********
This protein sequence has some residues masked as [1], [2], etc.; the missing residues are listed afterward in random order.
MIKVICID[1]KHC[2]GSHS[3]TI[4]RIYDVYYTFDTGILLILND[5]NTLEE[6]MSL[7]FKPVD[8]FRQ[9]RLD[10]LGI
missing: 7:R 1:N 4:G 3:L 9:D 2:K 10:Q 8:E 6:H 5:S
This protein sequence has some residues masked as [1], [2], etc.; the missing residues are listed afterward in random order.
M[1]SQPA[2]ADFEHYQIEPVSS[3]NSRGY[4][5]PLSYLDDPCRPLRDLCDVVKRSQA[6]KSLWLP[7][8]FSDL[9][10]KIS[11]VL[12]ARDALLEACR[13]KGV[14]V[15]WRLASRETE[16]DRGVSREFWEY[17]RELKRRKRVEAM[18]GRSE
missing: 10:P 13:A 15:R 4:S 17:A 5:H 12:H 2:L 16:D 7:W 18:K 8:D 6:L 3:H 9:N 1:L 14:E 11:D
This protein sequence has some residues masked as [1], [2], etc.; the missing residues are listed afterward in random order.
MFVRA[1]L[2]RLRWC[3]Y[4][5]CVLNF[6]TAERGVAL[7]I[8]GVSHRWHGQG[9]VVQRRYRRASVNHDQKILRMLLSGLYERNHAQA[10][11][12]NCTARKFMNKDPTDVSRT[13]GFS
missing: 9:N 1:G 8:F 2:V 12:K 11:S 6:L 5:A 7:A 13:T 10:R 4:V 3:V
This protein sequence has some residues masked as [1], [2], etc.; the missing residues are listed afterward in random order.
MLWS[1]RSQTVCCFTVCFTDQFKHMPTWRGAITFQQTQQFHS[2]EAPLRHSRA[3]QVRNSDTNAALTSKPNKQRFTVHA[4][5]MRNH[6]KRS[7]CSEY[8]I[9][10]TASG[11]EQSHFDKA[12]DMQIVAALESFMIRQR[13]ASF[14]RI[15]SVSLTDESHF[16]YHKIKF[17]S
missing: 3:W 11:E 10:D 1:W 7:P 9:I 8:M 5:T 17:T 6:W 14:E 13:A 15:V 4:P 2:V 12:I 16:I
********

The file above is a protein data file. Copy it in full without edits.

This protein sequence has some residues masked as [1], [2], etc.; the missing residues are listed afterward in random order.
MIKVICID[1]KHC[2]GSHS[3]TI[4]RIYDVYYTFDTGILLILND[5]NTLEE[6]MSL[7]FKPVD[8]FRQ[9]RLD[10]LGI
missing: 7:R 1:N 4:G 3:L 9:D 2:K 10:Q 8:E 6:H 5:S
This protein sequence has some residues masked as [1], [2], etc.; the missing residues are listed afterward in random order.
M[1]SQPA[2]ADFEHYQIEPVSS[3]NSRGY[4][5]PLSYLDDPCRPLRDLCDVVKRSQA[6]KSLWLP[7][8]FSDL[9][10]KIS[11]VL[12]ARDALLEACR[13]KGV[14]V[15]WRLASRETE[16]DRGVSREFWEY[17]RELKRRKRVEAM[18]GRSE
missing: 10:P 13:A 15:R 4:S 17:A 5:H 12:H 2:L 16:D 7:W 18:K 8:D 6:L 3:H 9:N 1:L 14:E 11:D
This protein sequence has some residues masked as [1], [2], etc.; the missing residues are listed afterward in random order.
MFVRA[1]L[2]RLRWC[3]Y[4][5]CVLNF[6]TAERGVAL[7]I[8]GVSHRWHGQG[9]VVQRRYRRASVNHDQKILRMLLSGLYERNHAQA[10][11][12]NCTARKFMNKDPTDVSRT[13]GFS
missing: 9:N 1:G 8:F 2:V 12:K 11:S 6:L 5:A 7:A 13:T 10:R 4:V 3:V
This protein sequence has some residues masked as [1], [2], etc.; the missing residues are listed afterward in random order.
MLWS[1]RSQTVCCFTVCFTDQFKHMPTWRGAITFQQTQQFHS[2]EAPLRHSRA[3]QVRNSDTNAALTSKPNKQRFTVHA[4][5]MRNH[6]KRS[7]CSEY[8]I[9][10]TASG[11]EQSHFDKA[12]DMQIVAALESFMIRQR[13]ASF[14]RI[15]SVSLTDESHF[16]YHKIKF[17]S
missing: 3:W 11:E 10:D 1:W 7:P 9:I 8:M 5:T 17:T 6:W 14:E 13:A 15:V 4:P 2:V 12:I 16:I